Razi University, Kermanshah, Iran
To determine the association between genetic parameters and traits in chickpea (Cicer arietinum L.) genotypes, a field experiment was conducted with 17 chickpea genotypes using a randomized complete block design with four replications at the Ilam Agricultural and Natural Resources Research Center in the 2004 growing season. Genetic parameters including genetic, environmental and phenotypic variances; coefficients of variation; heritability; genetic advances; correlation coefficients and path coefficients were estimated, and cluster analysis was performed. Heritability values were greater for number of days to 50% maturity (98.43%), number of days to 50% flowering (98.19%), plant height (58.87%), number of secondary branches (45.81%), number of primary branches (42.03%) and number of seeds per plant (35.42%), indicating that these traits are controlled mainly by additive genes and that selection of such traits may be effective for improving seed yield. Number of seeds per plant and 100-seed weight had a positive direct effect on seed yield. Number of seeds per plant, number of secondary branches, 100-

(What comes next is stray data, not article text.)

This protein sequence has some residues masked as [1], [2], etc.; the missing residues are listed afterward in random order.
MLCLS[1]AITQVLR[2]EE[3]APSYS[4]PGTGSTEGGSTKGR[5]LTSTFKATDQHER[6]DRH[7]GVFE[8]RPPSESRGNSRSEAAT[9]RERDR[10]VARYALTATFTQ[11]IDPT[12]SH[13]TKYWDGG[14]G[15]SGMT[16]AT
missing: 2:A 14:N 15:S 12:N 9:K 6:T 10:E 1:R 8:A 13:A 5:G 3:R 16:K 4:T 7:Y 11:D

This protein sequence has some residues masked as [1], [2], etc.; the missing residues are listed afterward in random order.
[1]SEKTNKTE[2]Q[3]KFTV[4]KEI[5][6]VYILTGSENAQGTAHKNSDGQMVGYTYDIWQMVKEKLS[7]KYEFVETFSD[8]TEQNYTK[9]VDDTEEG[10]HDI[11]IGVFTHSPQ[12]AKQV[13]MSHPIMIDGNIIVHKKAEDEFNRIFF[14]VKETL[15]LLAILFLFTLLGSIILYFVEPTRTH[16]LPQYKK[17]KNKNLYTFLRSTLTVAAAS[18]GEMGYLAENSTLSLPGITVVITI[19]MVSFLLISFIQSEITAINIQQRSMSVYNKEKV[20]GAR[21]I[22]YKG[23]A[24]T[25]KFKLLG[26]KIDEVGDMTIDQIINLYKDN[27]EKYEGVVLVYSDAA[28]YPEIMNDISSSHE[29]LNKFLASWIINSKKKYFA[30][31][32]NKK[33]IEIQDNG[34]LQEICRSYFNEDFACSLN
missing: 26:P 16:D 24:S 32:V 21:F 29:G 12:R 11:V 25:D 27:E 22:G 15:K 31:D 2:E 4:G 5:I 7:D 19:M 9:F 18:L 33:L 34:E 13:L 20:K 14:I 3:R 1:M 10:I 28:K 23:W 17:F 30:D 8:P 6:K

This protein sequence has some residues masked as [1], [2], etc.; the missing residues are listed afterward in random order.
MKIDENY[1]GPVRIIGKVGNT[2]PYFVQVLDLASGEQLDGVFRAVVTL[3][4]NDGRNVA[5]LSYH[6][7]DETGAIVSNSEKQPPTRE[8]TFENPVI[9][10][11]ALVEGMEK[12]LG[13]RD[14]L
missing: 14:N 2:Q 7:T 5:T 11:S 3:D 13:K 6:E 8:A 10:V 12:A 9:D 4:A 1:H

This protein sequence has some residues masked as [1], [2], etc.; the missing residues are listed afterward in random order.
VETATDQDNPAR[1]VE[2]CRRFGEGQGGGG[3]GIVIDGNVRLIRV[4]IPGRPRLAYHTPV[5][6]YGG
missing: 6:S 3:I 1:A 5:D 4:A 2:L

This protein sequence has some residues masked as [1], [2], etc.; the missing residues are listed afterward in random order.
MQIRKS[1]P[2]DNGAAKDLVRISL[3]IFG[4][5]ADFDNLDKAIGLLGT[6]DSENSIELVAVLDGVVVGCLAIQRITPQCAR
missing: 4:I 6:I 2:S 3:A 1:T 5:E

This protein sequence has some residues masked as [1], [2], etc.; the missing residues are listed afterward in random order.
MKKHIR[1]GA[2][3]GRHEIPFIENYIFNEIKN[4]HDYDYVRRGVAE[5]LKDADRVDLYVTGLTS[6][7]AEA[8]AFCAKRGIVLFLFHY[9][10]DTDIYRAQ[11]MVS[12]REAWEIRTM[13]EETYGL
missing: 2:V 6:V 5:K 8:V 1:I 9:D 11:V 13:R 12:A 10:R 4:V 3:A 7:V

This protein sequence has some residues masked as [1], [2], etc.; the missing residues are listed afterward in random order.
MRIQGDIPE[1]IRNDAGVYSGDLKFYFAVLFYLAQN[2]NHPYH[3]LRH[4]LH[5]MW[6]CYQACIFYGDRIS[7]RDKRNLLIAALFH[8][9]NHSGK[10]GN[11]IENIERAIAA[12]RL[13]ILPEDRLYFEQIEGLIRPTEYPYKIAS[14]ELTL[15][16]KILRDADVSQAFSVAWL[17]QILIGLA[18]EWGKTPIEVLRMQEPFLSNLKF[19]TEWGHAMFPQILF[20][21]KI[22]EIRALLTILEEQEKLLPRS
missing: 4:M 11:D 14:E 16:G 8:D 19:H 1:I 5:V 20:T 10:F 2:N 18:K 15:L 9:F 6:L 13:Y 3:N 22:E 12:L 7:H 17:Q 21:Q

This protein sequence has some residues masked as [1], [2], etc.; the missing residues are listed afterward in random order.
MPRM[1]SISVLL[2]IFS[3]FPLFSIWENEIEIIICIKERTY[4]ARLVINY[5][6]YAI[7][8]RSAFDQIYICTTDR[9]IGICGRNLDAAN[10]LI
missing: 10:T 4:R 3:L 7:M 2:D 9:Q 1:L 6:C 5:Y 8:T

seed weight, number of pods per plant, number of primary branches and plant height also had positive and highly significant phenotypic correlations with seed yield. Stepwise regression analysis indicated that number of seeds per plant and 100-seed weight explained 96% of total yield variation. It can be concluded that seed yield in chickpea can be improved by selecting an ideotype having greater number of secondary and primary branches, as well as higher number of pods per plant, number of seeds per plant and 100-seed weight.